The Master said nothing but continued to stare at the star.
By the fourth evening Archamid was even more restless.
“I’m too old for this sort of journey,” he complained. “I should be resting in the comfort of my own little home at my age.” For the rest of that night there were even more moans and groans from him.
Still the Master said nothing. I wanted to argue with Archamid, and tell him he was being selfish, but my Master’s solemn silence would not let me.
On the fifth evening, just as the sun was getting low in the sky and we were loading the horses ready to leave, Archamid started again.
“What will we do when we find the star’s final resting place?” he asked. “Will we find riches there, fit to bring back to our families?”
“There will be no treasure that you will recognise,” said the Master softly.
“What?” cried Archamid. “You are dragging us away from our homes? And there will be no return?” His face was red with anger.
“What you find there will be greater than treasure but you will not be able to pick it up and carry it,” said the Master, again speaking calmly.
“You are fooling me,” said Archamid.
The Master smacked Tangent’s rump hard.
The fine horse bolted, along with Archamid’s belongings.
I wanted to gallop out and retrieve the animal. I mounted Starcrest, his brother, ready to follow. The Master stopped me with the wave of his arm.
“You go and retrieve your belongings,” said the Master to Archamid, “as material goods are so important to you.”
Archamid jumped on Snow and followed Tangent. We watched them disappear into the distance.
“They will not be back,” said the Master. “They are lost to us forever, and I fear that Archamid has lost himself, too, and it will be difficult for him to find the right path again. But you will continue on the journey with me?” he asked.
I nodded. Two of my good horses were lost. I must stay with the other four. “How much longer will it take?” I asked.
The Master looked up at the sky for a few minutes.
“Ten more days, I think,” he said.
I too looked at the star. It was even brighter and bigger than before. I thought it might explode.
We travelled on. The Master did not say much. I occupied myself with the four remaining horses. They covered the miles well. We became used to just following the star. I soon learnt to forget the noises of the day. I relished each dawn the softness of my feather mattress and the comfort of the smooth silk sheets pulled over me. It was easy, really, to sleep in the heat in our cool tents. I always took care to find shade for the horses too.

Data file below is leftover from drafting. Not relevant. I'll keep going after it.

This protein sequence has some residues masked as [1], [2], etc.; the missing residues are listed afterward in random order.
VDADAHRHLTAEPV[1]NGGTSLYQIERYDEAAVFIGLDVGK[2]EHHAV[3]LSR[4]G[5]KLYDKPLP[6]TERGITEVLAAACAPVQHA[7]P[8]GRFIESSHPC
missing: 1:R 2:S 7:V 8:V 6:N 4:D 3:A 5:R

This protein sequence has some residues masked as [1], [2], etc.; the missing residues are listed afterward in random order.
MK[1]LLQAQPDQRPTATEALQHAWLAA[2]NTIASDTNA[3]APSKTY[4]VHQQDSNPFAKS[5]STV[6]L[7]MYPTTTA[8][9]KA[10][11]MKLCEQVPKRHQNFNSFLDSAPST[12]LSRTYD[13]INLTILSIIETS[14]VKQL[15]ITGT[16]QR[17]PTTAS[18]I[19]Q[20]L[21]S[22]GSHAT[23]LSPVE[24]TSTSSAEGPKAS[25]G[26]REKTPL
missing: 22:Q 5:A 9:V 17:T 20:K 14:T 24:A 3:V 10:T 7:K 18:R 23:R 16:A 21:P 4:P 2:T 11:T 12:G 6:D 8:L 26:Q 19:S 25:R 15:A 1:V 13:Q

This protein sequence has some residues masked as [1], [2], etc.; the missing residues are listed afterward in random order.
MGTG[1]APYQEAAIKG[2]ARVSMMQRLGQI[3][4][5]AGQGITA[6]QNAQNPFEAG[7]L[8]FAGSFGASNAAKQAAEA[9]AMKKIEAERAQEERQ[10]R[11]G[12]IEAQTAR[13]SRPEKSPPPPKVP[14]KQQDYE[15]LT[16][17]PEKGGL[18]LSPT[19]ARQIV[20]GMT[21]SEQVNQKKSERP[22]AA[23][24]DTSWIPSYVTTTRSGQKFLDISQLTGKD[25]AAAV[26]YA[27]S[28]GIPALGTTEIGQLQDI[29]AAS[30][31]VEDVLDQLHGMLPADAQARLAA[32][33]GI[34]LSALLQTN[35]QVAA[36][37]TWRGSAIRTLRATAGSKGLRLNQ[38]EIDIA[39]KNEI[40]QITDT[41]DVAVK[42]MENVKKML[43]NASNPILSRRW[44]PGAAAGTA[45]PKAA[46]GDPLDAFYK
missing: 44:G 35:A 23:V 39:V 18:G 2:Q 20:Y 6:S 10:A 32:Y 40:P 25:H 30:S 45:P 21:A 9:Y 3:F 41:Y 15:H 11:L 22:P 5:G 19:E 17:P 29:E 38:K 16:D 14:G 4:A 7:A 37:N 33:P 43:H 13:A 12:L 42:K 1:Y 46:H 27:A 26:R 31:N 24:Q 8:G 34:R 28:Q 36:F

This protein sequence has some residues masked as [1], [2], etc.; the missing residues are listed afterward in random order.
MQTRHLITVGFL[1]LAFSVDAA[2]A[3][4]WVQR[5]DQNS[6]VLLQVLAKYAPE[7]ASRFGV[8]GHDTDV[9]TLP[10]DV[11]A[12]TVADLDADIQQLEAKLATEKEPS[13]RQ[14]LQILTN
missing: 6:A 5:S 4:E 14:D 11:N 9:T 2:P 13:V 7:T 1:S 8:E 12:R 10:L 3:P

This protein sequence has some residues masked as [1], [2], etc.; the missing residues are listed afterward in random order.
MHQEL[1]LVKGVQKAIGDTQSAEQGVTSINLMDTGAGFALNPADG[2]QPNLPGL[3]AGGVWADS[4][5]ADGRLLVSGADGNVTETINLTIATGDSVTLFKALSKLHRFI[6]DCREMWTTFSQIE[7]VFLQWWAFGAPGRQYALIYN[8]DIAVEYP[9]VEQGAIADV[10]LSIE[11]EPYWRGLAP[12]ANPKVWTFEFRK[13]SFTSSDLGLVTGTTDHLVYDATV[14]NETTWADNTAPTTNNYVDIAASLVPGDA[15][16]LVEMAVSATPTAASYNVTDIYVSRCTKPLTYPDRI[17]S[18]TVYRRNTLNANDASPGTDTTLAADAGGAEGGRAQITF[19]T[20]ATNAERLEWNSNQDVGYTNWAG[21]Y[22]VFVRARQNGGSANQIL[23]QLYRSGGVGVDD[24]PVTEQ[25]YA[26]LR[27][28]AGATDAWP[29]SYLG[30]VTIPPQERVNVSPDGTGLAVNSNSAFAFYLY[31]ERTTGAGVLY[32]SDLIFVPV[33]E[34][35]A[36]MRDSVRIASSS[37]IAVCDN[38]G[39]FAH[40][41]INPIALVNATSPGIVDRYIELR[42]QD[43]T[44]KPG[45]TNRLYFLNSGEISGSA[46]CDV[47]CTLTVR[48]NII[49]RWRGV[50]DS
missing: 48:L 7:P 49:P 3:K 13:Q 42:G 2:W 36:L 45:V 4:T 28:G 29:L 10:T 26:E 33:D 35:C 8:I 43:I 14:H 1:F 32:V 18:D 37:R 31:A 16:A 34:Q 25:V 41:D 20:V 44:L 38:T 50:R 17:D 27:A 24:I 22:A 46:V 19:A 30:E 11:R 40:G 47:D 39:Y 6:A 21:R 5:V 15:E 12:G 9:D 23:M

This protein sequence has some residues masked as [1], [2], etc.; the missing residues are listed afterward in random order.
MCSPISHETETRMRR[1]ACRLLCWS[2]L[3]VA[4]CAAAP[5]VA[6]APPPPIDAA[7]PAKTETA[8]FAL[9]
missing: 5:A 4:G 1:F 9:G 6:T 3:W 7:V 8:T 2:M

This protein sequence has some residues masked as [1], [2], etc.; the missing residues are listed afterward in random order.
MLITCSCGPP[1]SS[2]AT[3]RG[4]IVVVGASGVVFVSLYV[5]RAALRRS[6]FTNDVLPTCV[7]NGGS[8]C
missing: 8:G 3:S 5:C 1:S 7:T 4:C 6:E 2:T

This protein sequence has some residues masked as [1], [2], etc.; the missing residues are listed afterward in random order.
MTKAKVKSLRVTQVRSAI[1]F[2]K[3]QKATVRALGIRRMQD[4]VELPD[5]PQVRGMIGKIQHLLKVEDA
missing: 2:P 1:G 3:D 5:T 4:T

On the thirteenth night, the star seemed even closer and brighter. The Master stared at it constantly and seemed in a trance. I wondered whether it might be the gentle movement of the horses which had lulled him into his dream state. But I did not feel rocked to sleep. I was wide awake with the stirrings of some great expectation. I had no idea what was to happen, but I sensed the importance of these times.
The sun came slowly up. We made camp as usual. I tied the horses and gave them food and water. The supplies were dwindling, but the Master assured me we would be able to find enough at our destination for the return journey. I gave the animals their full ration and then started to cook a meal for the Master and myself.
“Mantek!” the Master called suddenly. “Listen.”
I heard nothing at first. Then there was a sound. A rustling amongst the trees.
“Take up arms!” shouted the Master.
Two men appeared from the nearby bushes. They had shining swords. I had no weapon on me and although the Master wore a sword, he made no attempt to use it. The rough-looking men jumped at him. He moved his right arm quickly and the taller of the two men bowled over, as if struck by a hard rock. The second charged at the Master who raised his staff which seemed to almost decapitate the shorter of the two men. He let out a piercing cry. The Master looked white with fury. The second rushed forward again, but the Master repelled him as well with the staff. The would-be thief hurtled into our water jug. There was a loud crack. The last of our water trickled on to the sandy ground and disappeared at once. The two men, shaken and bruised, crawled away, muttering curses at my Master. We were safe. But we had no water.
“Do you think we shall hold out?” I asked. “Can we really go any further without water?”
“We have just two more days’ sleep and two more nights’ to travel,” replied the Master. “The Power of the Star will protect us for this time.”
He seemed to believe what he was saying. But I was doubtful. The day-time heat became too fierce as we travelled eastwards and though it was much cooler at night, our bodies needed fluids.
We slept for the rest of that day. The next evening when I saddled the horses, I worried about their lack of water.
“Please forgive me,” I whispered to Stardust and Prince, to Chaser and Gallant. “There is no water tonight.” I’m not sure what those dumb animals thought, but they seemed to appreciate me talking to them. Prince nuzzled my face and all four neighed softly.
At first it was not too bad. We made good progress and I did not feel thirsty. The star shimmered and glistened before us. It carried on becoming brighter and bigger as it had every night. Now, the whole of the Eastern sky was alight.